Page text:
y ranges from about 1-4.

Representative examples of X include—X2—(CH2)n— where X2 is —O— —S—, —C(O)O—, —C(O)NH— and wherein n ranges from about 1-3.

Examples of preferred polyether carboxylic acids include 2-[2-(2-methoxyethoxy)ethoxy] acetic acid having the chemical structure CH3O(CH2CH2O)2CH2COOH (MEEAA) and 2-(2-methoxyethoxy) acetic acid having the chemical structure CH3OCH2CH2OCH2COOH (MEAA). MEAA and MEEAA are commercially from Aldrich Chemical Co., Milwaukee, Wis. and catalog numbers 40,701-1 and 40,700-3, respectively. A mixture of more than one polyether carboxylic acid may be used.

Reaction of the polyether carboxylic acid with a zirconium salt following reaction sequence (1):

ZrO(4-n/2)(X)n+a R2-COOH→ZrO(4-n/2)(X)n-a(R2COO)a+a HX  (1)

results in the formation of a polyether acid zirconium salt having the general formula ZrO(4-n/2)(X) n-a(R2COO)a and liberates (i.e., releases) approximately a stochiometric amount of an acid having the general formula HX. By way of example, when the zirconium salt comprises zirconium acetate ZrO(4-n/2)(C2H3O2)n) a near stochiometric amount of acetic acid (C2H3O2) is released as a result of the formation of the polyether acid zirconium salt (see, reaction sequence 1a).

ZrO(4-n/2)(C2H3O2)n+a R2-COOH→ZrO(4-n/2)(C2H3O2)n-a(R2COO)a+a C2H3O2H  (1a)

Salts of zirconium with carboxylic acids are not dissociated in the aqueous phase as the acid is bound to the zirconium atom. The carboxylic acid effects the water solubility of the salt. Attachment of hydrophobic acids (e.g., alkyl acids) to the zirconium causes the salts to be insoluable in water. In fact, even the addition of small acids such as propionic acid and acrylic acid cause the salt to be insolulbe in water. In contrast, the polyether acids used in the present invention allow higher molecular weight acids to be used while maintaining the water solubility of the polyether acid zirconium salt. This in turn allows hydrothermal treatment of the dissolved polyether acid zirconium salt in the aqueous phase.

Typically, relative to the zirconium salt starting material, the polyether carboxylic acid is added in an amount ranging from about 2.5-5.0 millimoles per gram equivalent of ZrO2 in the zirconium salt. For the preferred zirconium acetate starting material (i.e., Nyacol ZrO2(Ac)), this range results in the displacement of about 20-50% of the acetate groups. Preferably, the amount of polyether carboxylic acid added should be limited to the minimum necessary to prevent association of resulting zirconia particles. In this way, the amount of acid released during formation of the polyether acid zirconium salt is kept to a minimum. The amount of polyether carboxylic acid added may depend upon such factors as, for example, the molecular weight of the polyether carboxylic acid, the concentration, time and temperature during the hydrolysis reaction.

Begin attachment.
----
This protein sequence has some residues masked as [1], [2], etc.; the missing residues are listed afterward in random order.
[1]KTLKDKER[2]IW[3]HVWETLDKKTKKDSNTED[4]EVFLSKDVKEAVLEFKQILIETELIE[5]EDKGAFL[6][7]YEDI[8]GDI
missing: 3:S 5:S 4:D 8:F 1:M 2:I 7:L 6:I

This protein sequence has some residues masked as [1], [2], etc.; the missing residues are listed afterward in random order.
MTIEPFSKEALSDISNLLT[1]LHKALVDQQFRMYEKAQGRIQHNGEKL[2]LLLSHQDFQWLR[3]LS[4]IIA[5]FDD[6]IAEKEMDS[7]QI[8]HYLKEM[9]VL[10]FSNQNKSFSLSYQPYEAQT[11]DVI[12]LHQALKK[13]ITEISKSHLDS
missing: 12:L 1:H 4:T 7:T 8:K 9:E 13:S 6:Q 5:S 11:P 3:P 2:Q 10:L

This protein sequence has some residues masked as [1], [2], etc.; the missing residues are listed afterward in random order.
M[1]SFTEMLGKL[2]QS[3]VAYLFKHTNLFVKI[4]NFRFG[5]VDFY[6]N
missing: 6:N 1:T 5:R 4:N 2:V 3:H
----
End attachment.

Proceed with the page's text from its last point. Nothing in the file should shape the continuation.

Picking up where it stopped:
Typically, the polyether carboxylic acid is added to an aqueous solution of the zirconium salt and the resulting solution is stirred at room temperature for about 30-60 minutes. The polyether carboxylic acid molecules react with the zirconium salt displacing and substituting for at least a portion of the acid groups bound to the zirconium salt. The displaced acid groups are released into the solution as free acid. It will ordinarily be preferred to remove at least a portion of the acid, more preferably substantially all of the acid released during the formation of the polyether acid zirconium salt. It should be noted that removal of the acid may function to shift the reaction equilibrium towards formation of the polyether acid zirconium salt. Suitable techniques for removing the excess acid are known in the art and include, for example, drying or distillation. When the liberated acid has a low boiling point (e.g., <about 175° C.), it may be removed by heating the solution until the aqueous phase evaporates leaving a residue of the polyether acid zirconium salt. The polyether acid zirconium salt must then be dissolved in water prior to hydrolysis.

After formation of the polyether acid zirconium salt and, preferably, removal of the liberated acid, the next step is to hydrolyze an aqueous solution of the polyether acid zirconium salt under conditions sufficient to convert the polyether acid zirconium salt into crystalline zirconia particles. By way of example, when the polyether acid zirconium salt is derived from the acetate salt (see, reaction sequence 1a), the hydrolysis step follows general reaction sequence (2a):

ZrO(4-n/2)(C2H3O2)n-a(R2COO)a→ acid modified ZrO2+(n-a)C2H3O2H+a R2COOH  (2a)